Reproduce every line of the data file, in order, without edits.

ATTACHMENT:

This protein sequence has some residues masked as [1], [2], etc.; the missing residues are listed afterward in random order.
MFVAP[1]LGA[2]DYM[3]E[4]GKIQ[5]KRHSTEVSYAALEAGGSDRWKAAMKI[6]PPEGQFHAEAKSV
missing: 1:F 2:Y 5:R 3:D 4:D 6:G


This protein sequence has some residues masked as [1], [2], etc.; the missing residues are listed afterward in random order.
MFVAP[1]LGA[2]DYM[3]E[4]GKIQ[5]KRHSTEVSYAALEAGGSDRWKAAMKI[6]PPEGQFHAEAKSV
missing: 1:F 2:Y 5:R 3:D 4:D 6:G